Evictions are ramping up across the country. The same is true locally now that the temporary extension of an eviction moratorium set by the Centers for Disease Control and Prevention has been lifted.
The U.S. Supreme Court voted 6-3 to end the moratorium on Aug. 26. The CDC, with support from the Biden administration, had extended the nationwide eviction moratorium until Oct. 3 due to another surge in COVID-19 cases. Gov. Steve Sisolak issued a statewide moratorium on evictions for the first time on March 29, 2020.
Now, local organizations are doing what they can to assist an increasing number of people in need. From the Reno Housing Authority to Washoe Legal Services and the Our Place shelter, the social safety net in the Truckee Meadows is straining to help people keep a roof over their heads.
Reno Housing Authority processing applications for $20 million in rental assistance
Last July, the Reno Housing Authority (RHA) put together an emergency rental assistance program with federal pandemic relief funding allocated to it by the Nevada Housing Division, the City of Sparks and the City of Reno.
RHA Executive Director Amy Jones said between August 2020 and February 2021, the organization spent more than $8 million on rental assistance.
“That’s where we really started this process of being able to support this community with paying those rental arrears and prospective rents as needed—to help when the eviction moratorium lifted. And we’ve seen that date move throughout the last 12 months,” she said.
RHA is now working to dole out another $20 million in rental assistance, this time through funding from the Nevada Housing Division, the City of Reno and Washoe County. The City of Sparks didn’t qualify for funding under this second round, Jones said, adding that she is sure the city would have contributed otherwise.
“Over these last six months or so, we’ve spent $10.7 million of that funding. And that’s been assisting with rental arrears and prospective rents and three-month payments—keeping those families in their homes,” she said.
The $10.7 million has helped out nearly 1,400 families. Jones said average rental assistance payments have been around $8,500 to cover past due rents and three-month prospective rent payments.
RHA needs to have spent 65% of the $20 million by Sept. 30 and all of the money by Dec. 31otherwise, the federal government could choose to reallocate it. Jones isn’t worried about that happening.
“We’re worried that we may have more applications than we do funding,” she said. “At this point, we can’t guarantee the funding because we have to process what we already have.”
“If you’re served with an eviction notice and you’ve applied for rental assistance, then you can get a little bit more time, and you can request mediation.”
RHA also runs its own public housing program. It owns eight subsidized properties—three for seniors and five for families.
“So, we own those properties, and if individuals move into those properties they’re going to pay approximately 30% of their rent—and eligibility is going to be determined by their income,” Jones said.
RHA also owns 165 single-family homes scattered throughout the community that it purchased during the recession. These, too, are rented to families in need at below market rates.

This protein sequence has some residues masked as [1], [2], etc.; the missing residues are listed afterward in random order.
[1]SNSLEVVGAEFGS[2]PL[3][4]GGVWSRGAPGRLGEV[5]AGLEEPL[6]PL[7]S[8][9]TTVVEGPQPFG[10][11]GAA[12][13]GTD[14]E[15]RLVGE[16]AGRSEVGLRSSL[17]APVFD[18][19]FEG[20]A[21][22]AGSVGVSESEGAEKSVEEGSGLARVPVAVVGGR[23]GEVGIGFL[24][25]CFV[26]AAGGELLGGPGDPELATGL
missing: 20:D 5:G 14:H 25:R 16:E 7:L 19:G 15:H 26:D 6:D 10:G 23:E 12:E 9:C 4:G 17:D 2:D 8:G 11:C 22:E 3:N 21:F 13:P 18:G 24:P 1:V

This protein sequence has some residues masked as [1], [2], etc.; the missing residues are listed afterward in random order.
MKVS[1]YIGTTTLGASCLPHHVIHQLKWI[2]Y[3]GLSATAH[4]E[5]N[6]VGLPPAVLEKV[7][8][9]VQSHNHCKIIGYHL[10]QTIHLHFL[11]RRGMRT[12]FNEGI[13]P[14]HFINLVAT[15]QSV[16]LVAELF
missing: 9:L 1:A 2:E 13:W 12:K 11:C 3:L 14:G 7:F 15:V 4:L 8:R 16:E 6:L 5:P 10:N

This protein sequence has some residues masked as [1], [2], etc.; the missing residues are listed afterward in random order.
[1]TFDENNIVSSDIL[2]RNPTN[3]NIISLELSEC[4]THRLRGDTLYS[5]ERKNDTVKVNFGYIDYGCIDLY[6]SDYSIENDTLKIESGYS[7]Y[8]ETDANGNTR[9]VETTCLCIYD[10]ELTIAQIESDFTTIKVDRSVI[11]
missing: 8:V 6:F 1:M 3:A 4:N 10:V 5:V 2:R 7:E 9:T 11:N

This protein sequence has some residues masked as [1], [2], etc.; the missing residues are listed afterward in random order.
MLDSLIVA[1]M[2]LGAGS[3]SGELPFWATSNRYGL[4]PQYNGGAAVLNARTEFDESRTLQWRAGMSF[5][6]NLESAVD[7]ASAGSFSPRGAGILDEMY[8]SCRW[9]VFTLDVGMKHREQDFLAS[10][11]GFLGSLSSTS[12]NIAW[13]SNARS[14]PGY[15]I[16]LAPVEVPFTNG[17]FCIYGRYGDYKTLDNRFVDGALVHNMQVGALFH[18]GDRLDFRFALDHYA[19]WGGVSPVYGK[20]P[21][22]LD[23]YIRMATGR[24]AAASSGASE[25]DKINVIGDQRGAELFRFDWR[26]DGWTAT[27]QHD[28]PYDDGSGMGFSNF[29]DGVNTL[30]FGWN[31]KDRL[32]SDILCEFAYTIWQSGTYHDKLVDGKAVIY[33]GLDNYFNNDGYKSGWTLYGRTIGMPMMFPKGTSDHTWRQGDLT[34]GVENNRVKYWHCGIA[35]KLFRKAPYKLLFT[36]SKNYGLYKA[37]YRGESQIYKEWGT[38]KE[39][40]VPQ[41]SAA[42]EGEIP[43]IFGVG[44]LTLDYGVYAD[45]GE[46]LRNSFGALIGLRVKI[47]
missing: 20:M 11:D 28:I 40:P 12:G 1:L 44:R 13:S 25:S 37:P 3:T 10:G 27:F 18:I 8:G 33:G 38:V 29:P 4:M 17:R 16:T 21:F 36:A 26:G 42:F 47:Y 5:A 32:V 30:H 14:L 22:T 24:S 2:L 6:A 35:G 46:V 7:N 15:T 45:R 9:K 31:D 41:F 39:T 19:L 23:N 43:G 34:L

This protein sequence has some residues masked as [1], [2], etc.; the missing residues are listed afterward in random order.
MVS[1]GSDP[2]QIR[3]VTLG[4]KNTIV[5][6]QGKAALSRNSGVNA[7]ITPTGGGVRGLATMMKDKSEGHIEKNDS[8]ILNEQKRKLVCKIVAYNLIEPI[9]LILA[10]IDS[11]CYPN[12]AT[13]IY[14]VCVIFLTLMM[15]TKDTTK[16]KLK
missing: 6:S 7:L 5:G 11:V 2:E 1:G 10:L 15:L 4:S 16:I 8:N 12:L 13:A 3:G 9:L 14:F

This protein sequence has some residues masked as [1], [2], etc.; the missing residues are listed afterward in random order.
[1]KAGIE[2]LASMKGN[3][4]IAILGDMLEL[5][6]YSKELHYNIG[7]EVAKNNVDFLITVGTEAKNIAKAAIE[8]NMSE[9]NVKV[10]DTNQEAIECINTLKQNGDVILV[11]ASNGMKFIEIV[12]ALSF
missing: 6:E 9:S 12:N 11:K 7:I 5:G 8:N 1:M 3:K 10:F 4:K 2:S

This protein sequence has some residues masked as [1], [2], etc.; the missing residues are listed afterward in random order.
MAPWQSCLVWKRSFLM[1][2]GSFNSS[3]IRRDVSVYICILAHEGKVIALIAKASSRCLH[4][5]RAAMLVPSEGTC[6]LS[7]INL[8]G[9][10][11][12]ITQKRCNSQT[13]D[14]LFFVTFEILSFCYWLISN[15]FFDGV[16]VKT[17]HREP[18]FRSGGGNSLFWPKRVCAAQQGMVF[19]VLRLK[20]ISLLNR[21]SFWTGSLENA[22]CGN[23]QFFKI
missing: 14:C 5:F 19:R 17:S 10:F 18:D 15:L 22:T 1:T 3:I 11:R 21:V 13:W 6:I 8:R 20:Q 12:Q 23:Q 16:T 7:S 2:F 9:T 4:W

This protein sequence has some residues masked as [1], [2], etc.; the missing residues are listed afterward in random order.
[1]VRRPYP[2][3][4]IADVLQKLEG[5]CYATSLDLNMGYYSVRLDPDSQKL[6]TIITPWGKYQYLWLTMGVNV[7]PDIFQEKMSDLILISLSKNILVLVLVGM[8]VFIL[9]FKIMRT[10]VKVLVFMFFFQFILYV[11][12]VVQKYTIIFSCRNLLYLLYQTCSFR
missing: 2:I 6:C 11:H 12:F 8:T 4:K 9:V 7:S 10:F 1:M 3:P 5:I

The organization also has 2,500 Housing Choice Vouchers funded by the U.S. Department of Housing and Urban Development (HUD). It recently received 137 additional Emergency Housing Vouchers. These will subsidize a portion of a person’s rent through a private landlord.
“Something that we always need is more landlords participating in our voucher program,” Jones said. “There is a benefit to the landlords. We do annual inspections at those units. They do have that guaranteed revenue coming from the housing authority, whatever that may be as far as the portion of rent that the resident isn’t covering.”
Landlords being hesitant to accept the vouchers remains a problem, nonetheless, despite the fact that every household is required by HUD to “comply with the lease and the program requirements, pay its share of rent on time, maintain the unit in good condition and notify the [public housing authority that issued their vouchers] of any changes in income or family composition.”
Our Place provides space for healing and a stepping stone to stability
Ben Castro is the executive director of the Reno Initiative for Shelter and Equality (RISE). In conjunction with Washoe County, RISE operates the Our Place shelter for women and families.
The shelter opened in June of 2020.
“So, perfect timing, right in the middle of a pandemic to open up a shelter. It was super challenging because, again, the whole idea was to make it more of a community feel,” Castro said.
It does have a community feel with its large courtyards and onsite daycare for guests and employees.
Our Place is home to 138 single women and 38 families. Washoe County pays for the upkeep of Our Place, case managers, a nurse and therapists onsite and pays RISE to operate the shelter
RISE’s “biggest responsibility is, obviously, engaging and keeping [guests] motivated, supporting them through their case plans and then observing, reporting and intervening where [they can],” Castro said.
About 70% of RISE’s guest service advocates report having lived experience with mental health issues, substance abuse or housing insecurity. Most of them are certified peer support specialists through the standards set by the International Certification & Reciprocity Consortium.